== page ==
Caitlin Doughty has done it again! She produced a knock out book that I took way too long to read. I blogged about her first book, Smoke Gets In Your Eyes, here. In that blog I confessed my narrow range of interest (mostly death and dying and spirituality stuff) and my slow reading. Her “new” book came out in 2017 and I just finished it yesterday. No matter… if you haven’t read it yet, it is new to you.
From Here to Eternity: Traveling the World to Find the Good Death is a travelogue around the world to find ways of honoring the dead to help the bereaved hold their grief. As with her first book, this one comes with a WARNING: there are graphic descriptions of dead bodies and of what happens to these bodies after death. I personally was not offended by this and do feel the descriptions are an essential part of her narrative.
Doughty is a mortician, owner of a nonprofit funeral home, Undertaking L.A., and a leader in the Death Positive movement. The movement seeks to change the way we do death and dying in Western culture. We tend to hide death, remove it from view, and make it unnatural. Our hospitals and funeral homes can be the greatest obstacles to a more positive view of death.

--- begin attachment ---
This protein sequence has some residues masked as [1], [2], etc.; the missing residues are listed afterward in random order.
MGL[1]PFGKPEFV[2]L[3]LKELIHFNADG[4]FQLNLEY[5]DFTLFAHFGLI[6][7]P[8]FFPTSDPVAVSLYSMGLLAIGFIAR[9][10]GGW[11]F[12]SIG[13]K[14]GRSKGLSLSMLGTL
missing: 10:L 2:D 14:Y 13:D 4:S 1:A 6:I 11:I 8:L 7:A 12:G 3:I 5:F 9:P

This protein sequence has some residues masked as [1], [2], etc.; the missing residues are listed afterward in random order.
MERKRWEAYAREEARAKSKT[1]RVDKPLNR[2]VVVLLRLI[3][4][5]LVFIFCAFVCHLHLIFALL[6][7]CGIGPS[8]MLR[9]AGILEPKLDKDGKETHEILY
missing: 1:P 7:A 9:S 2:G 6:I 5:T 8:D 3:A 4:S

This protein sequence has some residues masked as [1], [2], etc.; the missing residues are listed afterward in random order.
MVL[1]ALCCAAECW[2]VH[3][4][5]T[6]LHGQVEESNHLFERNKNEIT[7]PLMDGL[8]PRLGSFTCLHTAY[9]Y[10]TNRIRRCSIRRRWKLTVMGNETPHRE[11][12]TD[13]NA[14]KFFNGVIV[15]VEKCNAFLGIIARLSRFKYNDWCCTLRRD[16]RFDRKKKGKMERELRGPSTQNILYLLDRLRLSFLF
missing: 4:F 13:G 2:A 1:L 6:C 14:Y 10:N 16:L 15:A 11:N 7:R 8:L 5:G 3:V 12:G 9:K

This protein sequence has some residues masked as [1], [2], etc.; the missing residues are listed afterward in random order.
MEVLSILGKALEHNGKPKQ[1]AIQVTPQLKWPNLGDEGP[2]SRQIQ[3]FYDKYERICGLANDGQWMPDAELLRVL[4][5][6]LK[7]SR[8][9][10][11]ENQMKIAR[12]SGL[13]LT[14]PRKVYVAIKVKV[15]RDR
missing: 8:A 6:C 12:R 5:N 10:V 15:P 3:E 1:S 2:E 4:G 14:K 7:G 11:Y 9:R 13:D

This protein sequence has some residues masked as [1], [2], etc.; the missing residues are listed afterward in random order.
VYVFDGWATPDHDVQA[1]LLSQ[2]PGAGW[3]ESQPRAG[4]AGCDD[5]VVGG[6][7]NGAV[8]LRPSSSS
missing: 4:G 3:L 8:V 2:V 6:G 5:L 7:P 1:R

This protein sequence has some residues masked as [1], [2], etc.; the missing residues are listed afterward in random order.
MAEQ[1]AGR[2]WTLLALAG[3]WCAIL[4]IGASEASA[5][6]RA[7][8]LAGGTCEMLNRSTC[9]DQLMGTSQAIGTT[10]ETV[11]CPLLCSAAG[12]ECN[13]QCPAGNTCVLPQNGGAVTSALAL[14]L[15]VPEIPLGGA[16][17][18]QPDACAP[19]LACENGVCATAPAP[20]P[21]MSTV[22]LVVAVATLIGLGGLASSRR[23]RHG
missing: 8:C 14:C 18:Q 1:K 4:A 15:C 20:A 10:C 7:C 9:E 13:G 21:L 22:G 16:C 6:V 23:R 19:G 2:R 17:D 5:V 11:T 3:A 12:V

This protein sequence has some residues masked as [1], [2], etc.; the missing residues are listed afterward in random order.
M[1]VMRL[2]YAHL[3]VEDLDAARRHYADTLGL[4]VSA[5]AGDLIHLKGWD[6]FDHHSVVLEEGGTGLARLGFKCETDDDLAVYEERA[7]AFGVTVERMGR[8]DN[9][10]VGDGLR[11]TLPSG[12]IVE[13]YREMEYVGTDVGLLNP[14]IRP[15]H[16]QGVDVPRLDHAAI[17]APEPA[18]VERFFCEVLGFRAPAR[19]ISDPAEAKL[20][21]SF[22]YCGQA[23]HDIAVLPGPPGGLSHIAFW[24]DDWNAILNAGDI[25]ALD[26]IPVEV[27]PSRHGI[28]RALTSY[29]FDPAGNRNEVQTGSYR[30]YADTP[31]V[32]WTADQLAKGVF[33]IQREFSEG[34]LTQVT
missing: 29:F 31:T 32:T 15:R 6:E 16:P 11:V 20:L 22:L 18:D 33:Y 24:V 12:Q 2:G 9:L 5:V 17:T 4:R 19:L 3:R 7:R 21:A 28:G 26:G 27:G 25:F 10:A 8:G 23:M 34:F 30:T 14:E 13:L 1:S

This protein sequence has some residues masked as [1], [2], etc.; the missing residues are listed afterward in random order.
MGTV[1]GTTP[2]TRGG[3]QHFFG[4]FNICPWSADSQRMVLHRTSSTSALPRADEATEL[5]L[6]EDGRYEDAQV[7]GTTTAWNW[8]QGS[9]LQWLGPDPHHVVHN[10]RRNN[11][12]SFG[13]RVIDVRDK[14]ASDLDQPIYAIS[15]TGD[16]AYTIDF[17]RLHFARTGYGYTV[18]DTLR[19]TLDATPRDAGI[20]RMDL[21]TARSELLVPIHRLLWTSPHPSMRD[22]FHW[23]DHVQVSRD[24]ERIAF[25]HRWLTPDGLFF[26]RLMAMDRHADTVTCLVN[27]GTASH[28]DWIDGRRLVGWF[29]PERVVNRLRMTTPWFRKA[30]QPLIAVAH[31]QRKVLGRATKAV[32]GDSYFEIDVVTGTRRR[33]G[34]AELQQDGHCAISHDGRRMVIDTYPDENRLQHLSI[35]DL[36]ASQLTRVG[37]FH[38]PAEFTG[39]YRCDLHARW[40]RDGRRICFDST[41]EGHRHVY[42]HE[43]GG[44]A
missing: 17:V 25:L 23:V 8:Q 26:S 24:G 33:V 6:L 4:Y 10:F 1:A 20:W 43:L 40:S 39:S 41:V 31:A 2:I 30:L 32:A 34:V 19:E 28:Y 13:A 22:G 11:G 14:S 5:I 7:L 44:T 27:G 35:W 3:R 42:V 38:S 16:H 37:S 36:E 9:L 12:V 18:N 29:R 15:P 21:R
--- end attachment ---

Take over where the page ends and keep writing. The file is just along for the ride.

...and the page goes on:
One of the common characteristics of all the unusual death and funeral practices described in the book is the openness of grief—there is no shame in a public expression of grief for years after a death. Families in Indonesia may keep the mummified body of a relative in their homes for months or years. In Bolivia, human skulls are decorated and given a prominent place in dwellings. In Colorado, a whole community turns out to witness the open-air cremation of one of their own. In the West we want people to “get over their grieving,” “to find closure,” to “move on.” The truth is, we never stop grieving. Other cultures have established rituals around death that bring grief into the light.
Doughty ends her book, “No matter what it takes, the hard work begins for the West to haul our fear, shame, and grief surrounding death out into the disinfecting light of the sun.” What is needed is “holding the space” for the dying person and their family. “To hold the space is to create a ring of safety around the family and friends of the dead, providing a place where they can grieve openly and honestly, without fear of being judged.”